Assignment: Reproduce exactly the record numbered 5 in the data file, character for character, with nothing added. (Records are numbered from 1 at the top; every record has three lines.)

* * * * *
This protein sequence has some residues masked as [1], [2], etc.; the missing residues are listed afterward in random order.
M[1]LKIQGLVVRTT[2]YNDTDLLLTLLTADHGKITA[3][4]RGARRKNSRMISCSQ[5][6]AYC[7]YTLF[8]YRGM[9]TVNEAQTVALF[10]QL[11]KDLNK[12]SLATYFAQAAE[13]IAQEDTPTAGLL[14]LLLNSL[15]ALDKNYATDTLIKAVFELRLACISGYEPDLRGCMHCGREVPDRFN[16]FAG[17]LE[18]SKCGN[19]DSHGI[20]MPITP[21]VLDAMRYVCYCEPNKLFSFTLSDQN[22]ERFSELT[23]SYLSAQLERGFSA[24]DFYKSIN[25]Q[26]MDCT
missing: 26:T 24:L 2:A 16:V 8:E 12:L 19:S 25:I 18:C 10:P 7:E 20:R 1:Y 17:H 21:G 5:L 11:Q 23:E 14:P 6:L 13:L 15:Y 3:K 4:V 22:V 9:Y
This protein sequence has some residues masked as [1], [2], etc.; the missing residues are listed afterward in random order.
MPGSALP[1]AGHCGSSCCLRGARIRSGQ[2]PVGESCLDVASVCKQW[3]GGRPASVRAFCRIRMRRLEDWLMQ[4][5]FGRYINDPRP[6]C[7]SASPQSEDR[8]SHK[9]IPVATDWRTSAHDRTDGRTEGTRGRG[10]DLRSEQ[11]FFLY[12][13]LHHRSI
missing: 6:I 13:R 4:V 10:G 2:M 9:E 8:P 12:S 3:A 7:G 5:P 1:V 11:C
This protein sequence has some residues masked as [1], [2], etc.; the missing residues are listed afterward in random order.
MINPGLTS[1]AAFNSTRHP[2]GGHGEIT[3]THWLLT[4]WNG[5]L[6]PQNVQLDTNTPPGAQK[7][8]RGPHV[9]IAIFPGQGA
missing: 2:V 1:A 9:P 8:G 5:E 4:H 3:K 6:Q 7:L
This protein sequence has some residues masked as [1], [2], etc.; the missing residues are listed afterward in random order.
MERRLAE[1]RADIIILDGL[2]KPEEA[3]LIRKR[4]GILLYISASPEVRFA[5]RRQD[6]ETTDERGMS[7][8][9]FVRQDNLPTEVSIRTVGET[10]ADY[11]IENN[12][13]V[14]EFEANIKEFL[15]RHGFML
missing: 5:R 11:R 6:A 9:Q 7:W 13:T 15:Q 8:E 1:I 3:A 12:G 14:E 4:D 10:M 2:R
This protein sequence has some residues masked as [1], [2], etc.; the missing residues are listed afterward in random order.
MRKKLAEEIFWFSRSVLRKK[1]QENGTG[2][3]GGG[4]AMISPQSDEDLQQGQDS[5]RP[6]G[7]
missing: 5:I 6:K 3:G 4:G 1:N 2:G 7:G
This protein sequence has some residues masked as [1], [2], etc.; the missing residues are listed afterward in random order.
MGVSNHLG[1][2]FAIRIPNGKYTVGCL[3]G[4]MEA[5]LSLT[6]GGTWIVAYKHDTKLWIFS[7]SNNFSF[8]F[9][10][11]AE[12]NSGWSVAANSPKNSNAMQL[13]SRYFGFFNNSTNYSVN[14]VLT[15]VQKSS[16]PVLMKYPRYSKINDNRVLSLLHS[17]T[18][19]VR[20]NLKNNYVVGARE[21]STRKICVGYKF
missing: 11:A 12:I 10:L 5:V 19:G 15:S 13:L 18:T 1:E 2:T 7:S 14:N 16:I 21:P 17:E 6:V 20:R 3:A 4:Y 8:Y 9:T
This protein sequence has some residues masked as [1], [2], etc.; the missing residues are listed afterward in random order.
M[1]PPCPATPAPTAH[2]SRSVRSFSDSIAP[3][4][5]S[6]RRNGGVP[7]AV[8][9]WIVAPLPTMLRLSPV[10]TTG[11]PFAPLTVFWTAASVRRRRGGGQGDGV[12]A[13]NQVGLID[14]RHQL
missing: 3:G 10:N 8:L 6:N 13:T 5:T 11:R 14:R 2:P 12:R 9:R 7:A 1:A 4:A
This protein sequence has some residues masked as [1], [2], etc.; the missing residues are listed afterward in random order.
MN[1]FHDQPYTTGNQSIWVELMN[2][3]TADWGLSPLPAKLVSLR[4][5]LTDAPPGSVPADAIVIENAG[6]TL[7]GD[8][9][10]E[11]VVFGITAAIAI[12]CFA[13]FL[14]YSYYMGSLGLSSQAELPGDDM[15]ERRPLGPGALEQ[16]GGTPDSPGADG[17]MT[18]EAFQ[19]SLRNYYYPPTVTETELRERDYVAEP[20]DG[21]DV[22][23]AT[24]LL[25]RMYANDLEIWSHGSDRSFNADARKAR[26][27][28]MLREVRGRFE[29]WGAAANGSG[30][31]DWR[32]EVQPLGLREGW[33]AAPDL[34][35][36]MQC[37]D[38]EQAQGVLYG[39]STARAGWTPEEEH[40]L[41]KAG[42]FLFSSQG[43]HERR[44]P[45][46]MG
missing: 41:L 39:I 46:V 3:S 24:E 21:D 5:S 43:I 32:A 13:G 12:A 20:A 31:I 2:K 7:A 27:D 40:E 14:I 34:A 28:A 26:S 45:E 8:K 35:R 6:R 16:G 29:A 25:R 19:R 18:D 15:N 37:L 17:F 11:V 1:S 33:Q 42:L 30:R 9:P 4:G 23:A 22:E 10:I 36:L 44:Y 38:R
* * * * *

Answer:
This protein sequence has some residues masked as [1], [2], etc.; the missing residues are listed afterward in random order.
MRKKLAEEIFWFSRSVLRKK[1]QENGTG[2][3]GGG[4]AMISPQSDEDLQQGQDS[5]RP[6]G[7]
missing: 5:I 6:K 3:G 4:G 1:N 2:G 7:G